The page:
The Myth of Fingerprints


Mixed or average reviews - based on 17 Critics

Critic score distribution:
  1. Positive: 10 out of 17
  2. Negative: 0 out of 17

Critic Reviews

  1. Has some good performances (Ms. Moore's ongoing snit is a terrifically sustained bit of glowering), but it only barely begins to knit its self-pitying characters into a credible family unit. They are oddballs with attitude.
  2. When all is fretted and done, there's little dramatic payoff in this moody first feature by Bart Freundlich. But cinematographer Stephen Kazmierski's images are appealing, and the mood is on target -- Thanksgiving as hell.
  3. The film has a kind of echo-filled emptiness to it that some will take as profundity and others as mere emptiness.
  4. The first-rate cast is wasted serving up this melodramatic turkey.
  5. 50
    An overly mannered film drowning in the symptoms of dysfunction but unable to tap the root causes of this WASPish clan's pain except in the most oblique and cursory ways. This might be Freundlich's point, considering this family deals with its problems through avoidance.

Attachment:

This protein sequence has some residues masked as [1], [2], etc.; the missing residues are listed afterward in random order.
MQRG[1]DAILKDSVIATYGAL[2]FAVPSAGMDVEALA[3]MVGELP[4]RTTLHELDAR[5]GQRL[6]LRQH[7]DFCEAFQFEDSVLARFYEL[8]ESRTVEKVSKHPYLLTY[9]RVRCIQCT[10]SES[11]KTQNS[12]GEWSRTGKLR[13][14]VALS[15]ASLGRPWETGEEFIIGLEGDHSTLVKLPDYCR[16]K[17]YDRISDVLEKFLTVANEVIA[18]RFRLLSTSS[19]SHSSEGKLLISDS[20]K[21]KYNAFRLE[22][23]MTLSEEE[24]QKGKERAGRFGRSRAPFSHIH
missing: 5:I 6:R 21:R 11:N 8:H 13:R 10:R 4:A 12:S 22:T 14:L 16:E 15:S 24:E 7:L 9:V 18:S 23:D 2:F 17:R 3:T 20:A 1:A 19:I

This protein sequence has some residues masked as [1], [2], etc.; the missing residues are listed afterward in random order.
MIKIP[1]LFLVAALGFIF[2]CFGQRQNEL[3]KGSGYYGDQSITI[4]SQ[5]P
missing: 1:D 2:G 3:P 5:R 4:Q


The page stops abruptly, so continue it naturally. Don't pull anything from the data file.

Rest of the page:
6. The New Republic
    Reviewed by: Stanley Kauffmann
    As Freundlich surely knew, he must have counted, as do we, on the revelation of character to enrich the piece. It doesn't happen. None of the people is particularly interesting, not even the obligatory neurotic, well enough played by Julianne Moore. [6 October 1997, p. 28]
  7. 40
    The Myth of Fingerprints is only 90 minutes long, but watching all this tasteful torment, you can't help thinking that if you were watching a Jewish family or an Italian one, the air would be cleared -- and you'd be out of the theater -- a hell of a lot quicker.

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